J. L. BELL is a Massachusetts writer who specializes in (among other things) the start of the American Revolution in and around Boston. He is particularly interested in the experiences of children in 1765-75. He has published scholarly papers and popular articles for both children and adults. He was consultant for an episode of History Detectives, and contributed to a display at Minute Man National Historic Park.

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Thursday, December 18, 2014

Revolution References

The Journal of the American Revolution is running another weeklong series of questions for its contributors, including me. Monday’s question was “Which American Revolution book do you refer to most often (not to be confused with ‘favorite book’)? Why?”

Different people interpreted the question in different ways. Some folks wrote about the historic sources they study most often, such as the Cornwallis Papers, Peter Force’s American Archives, the Papers of George Washington, or more specific collections. In my case that might include the Boston Town Records published a century ago.

Others spotlighted one-volume histories of the war: John Ferling’s Almost A Miracle, Merrill Jensen’s The Founding of a Nation, Robert Middlekauff’s The Glorious Cause, and The Spirit of Seventy-Six: The Story of the American Revolution as Told by the Participants, edited by Henry Steele Commager and Richard B. Morris.

Yet others named their favorite reference volumes: Mark M. Boatner’s Encyclopedia of the American Revolution, Richard Ryerson and Gregory Fremont-Barnes’s Encyclopedia of the American Revolutionary War, and The Blackwell Encyclopedia of the American Revolution. For researching officers on the two sides, there are British Army Officers: Who Served in the American Revolution, 1775-1783 by Steven M. Baule and Stephen Gilbert and the venerable Historical Register of Officers of the Continental Army During the American Revolution by Francis B. Heitman.

I interpreted the question that last way, but I realized that these days I usually don’t refer to any reference volume at all—I use Wikipedia to get the basics and then do my first followup through Google. Need to know the difference between Charles Lee the general and Charles Lee the Attorney-General? It’s just a few clicks and a little disambiguation away. I was pleased to see that a few of the folks commenting on the posting admitted to that same approach.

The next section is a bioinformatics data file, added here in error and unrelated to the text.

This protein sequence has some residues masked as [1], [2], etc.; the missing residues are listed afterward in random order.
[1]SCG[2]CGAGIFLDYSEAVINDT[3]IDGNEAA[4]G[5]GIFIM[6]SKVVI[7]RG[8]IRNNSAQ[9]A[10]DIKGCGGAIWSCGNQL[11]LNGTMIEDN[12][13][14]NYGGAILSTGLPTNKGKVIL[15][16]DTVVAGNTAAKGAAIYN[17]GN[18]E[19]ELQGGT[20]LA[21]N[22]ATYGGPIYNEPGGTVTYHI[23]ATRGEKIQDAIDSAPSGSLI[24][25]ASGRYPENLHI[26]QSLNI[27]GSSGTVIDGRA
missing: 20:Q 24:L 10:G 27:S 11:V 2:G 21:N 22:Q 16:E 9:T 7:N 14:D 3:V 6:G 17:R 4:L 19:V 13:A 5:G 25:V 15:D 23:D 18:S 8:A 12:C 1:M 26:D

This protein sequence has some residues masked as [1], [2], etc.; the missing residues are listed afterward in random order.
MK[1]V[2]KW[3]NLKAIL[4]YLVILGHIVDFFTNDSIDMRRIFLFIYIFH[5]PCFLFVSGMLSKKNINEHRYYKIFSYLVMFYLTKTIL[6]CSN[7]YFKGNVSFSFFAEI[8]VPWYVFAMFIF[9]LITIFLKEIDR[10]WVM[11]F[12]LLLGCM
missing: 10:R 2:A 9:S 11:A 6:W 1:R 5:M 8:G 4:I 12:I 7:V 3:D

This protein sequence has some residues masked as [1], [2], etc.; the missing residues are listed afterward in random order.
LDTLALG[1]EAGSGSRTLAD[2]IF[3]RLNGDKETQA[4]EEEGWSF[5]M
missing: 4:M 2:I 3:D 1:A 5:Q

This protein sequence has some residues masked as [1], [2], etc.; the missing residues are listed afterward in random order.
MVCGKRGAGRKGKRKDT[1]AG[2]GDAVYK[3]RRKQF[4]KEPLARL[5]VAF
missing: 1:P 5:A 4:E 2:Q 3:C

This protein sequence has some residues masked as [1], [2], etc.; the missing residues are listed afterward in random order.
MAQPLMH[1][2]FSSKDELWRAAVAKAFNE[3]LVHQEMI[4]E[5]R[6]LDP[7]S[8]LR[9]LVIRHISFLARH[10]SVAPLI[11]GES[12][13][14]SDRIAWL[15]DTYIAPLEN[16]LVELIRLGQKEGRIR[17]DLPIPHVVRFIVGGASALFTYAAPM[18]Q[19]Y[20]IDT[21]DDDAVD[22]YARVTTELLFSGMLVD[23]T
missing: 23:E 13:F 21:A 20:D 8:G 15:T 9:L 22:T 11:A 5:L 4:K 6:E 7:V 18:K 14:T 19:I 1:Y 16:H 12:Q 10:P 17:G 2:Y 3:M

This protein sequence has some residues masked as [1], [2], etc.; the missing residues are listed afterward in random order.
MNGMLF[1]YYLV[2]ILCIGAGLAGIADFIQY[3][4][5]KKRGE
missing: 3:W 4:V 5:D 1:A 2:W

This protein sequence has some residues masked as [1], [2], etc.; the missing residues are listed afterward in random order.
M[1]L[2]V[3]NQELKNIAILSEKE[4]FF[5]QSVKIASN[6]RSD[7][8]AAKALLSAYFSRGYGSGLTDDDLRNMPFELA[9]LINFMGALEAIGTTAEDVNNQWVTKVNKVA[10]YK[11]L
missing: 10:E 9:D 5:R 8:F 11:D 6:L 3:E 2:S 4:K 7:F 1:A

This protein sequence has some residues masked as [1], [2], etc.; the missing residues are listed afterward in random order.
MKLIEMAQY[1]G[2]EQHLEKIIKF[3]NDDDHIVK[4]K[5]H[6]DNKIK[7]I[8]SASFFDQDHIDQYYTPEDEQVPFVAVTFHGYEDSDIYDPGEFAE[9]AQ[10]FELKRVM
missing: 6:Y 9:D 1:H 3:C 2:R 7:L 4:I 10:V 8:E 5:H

But I keep reading books as well, and over the next few days I’ll talk about some from the past year.

3 comments:

Jimmy Dick said...

I thought your answer was quite truthful. The problem is the hypocrisy that exists in academia regarding the use of Wikipedia, and from that point to the Internet. We have it hammered into our heads for years that Wikipedia is bad and cannot be trusted. This is not quite true. Wikipedia is not bad, but it cannot be trusted as the final definition. What source can?

Any researcher worth a damn is going to double check everything at least once. If it is questionable they will address it, verify it, note it, or discard it. Those of us who have found the Internet use Wikipedia as a launching point for things we have questions about. Why? It has a list of sources, that's why. Not all of us have giant reference libraries in our offices or live in a place like Boston where historical documents are everywhere. I for example live in a place where a historical document is considered to be last week's newspaper.

As I explain to my geography students, use Wikipedia. Verify facts. Use it as a springboard to other places and question everything. Just never cite it. It's like a game. Then I point to the textbook and ask them if everything in it is up to date and factual? What has changed since it was printed? I cite two spots in it that are outdated and several others that are in the process of changing. In that regard Wikipedia is far more accurate!

Marshall Stack said...

The ability for anyone to make changes to Wikipedia entries is a double-edged sword...trust, but verify!

J. L. Bell said...

Yes, Wikipedia can only be a starting-point. It's just such a comprehensive and convenient starting-point that I have to recognize it.

In addition, any error we find in Wikipedia is keystrokes away from us fixing it. Of course, we may not have time for those keystrokes, but it's only as good as we make it.